Patrick Beverley is entering the final year of his contract with the Clippers. He’s the longest-tenured player on the roster, but at age 32 (he turns 33 in less than a week), he isn’t the most pivotal player for the team’s future.
As a result, it stands to reason that Beverley doesn’t want to wait until free agency to negotiate his next contract. Right now, Beverley has a little bit of leverage — the Clippers needed him in their series against Utah to defend Donovan Mitchell, and he was also useful in the conference finals against Chris Paul and Devin Booker. But after another year, one in which Beverley could once again miss regular-season games due to injury and be further usurped on the depth chart by Reggie Jackson, Luke Kennard, or potentially someone else, Beverley’s value probably won’t be as high. That’s why Beverley reportedly is interested in an extension now with the Clippers, as noted by Michael Scotto of HoopsHype.
“Beverley loves playing in LA with the Clippers. He’s a big fan of Steve Ballmer as an owner.... Lawrence Frank has been great to Pat and his family.”
Any veteran can sign an extension with their current team provided the contract they are currently on lasts at least three seasons and two years have passed since they signed the deal. Beverley signed his most recent three-year contract in the summer of 2019, so he passes both conditions. On a related note, Paul George was able to sign an extension last offseason because he signed a four-year deal and had passed the two-year mark; the fact that he had signed the deal originally with Oklahoma City was immaterial.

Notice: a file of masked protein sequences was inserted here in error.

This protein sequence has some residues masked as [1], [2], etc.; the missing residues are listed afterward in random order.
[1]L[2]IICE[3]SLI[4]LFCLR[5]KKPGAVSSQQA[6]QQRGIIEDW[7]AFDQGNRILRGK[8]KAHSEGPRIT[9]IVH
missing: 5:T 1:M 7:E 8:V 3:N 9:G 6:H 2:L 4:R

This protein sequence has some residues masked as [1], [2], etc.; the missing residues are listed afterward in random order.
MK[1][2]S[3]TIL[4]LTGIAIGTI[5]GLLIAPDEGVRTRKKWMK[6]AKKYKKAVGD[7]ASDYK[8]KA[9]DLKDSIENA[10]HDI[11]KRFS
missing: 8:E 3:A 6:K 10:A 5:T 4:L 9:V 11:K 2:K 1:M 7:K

Under the terms of a veteran extension, Beverley could add an additional four years worth $77.4 million to his current contract, which is paying him $14.2 million in 2021-22. Suffice to say, Beverley isn’t worth that much, and the Clippers won’t pay him that much, but it’s clear why an extension appeals to him. He doesn’t need to become a free agent to command his market value.
The Clippers are facing an escalating tax bill. George’s extension kicks in this year, as does Kennard’s. Kawhi Leonard is up for a new contract, as are Jackson and Nic Batum, and they’re probably all getting raises. The Clippers could keep Beverley around because they have his Bird rights, but that doesn’t mean they will, or even should.
Beverley is an oft-injured guard who doesn’t provide the necessary perimeter offensive burst for a championship team. He can play a role, but it’s not a role that the Clippers need to overpay for. The Clippers can also take their time — Beverley can sign an extension up until June 30, 2022, so the front office can get a much fuller picture of how Beverley fits into a healthy roster before committing to him for more years.
Usually, the trade-off for signing an extension is that a player sacrifices some financial upside for security. That doesn’t appear to be the case here. An extension — unless it’s substantially below-market, like the 3-year/$24 million extension Lou Williams just wrapped up — would benefit Beverley way more than the Clippers. It’s hard to see them committing to Beverley long-term when so many other roster moves are still up in the air.
More news for Friday:
- ProPublica analyzed how billionaire team owners dodge taxes. Well worth the read, and Steve Ballmer is used as a point of reference.
- The Orlando Magic will reportedly hire former Dallas assistant Jamahl Mosley as their new head coach. Out of the five head coaching openings that have been filled this offseason, four have gone to Black men.
- Michele Roberts spoke to Vincent Goodwill about the compressed season, players getting the vaccine, and how long she’ll stay as executive director of the players association.
- A Suns fan emailed commissioner Adam Silver to complain further about Beverley’s flagrant foul against Chris Paul. Pat noticed.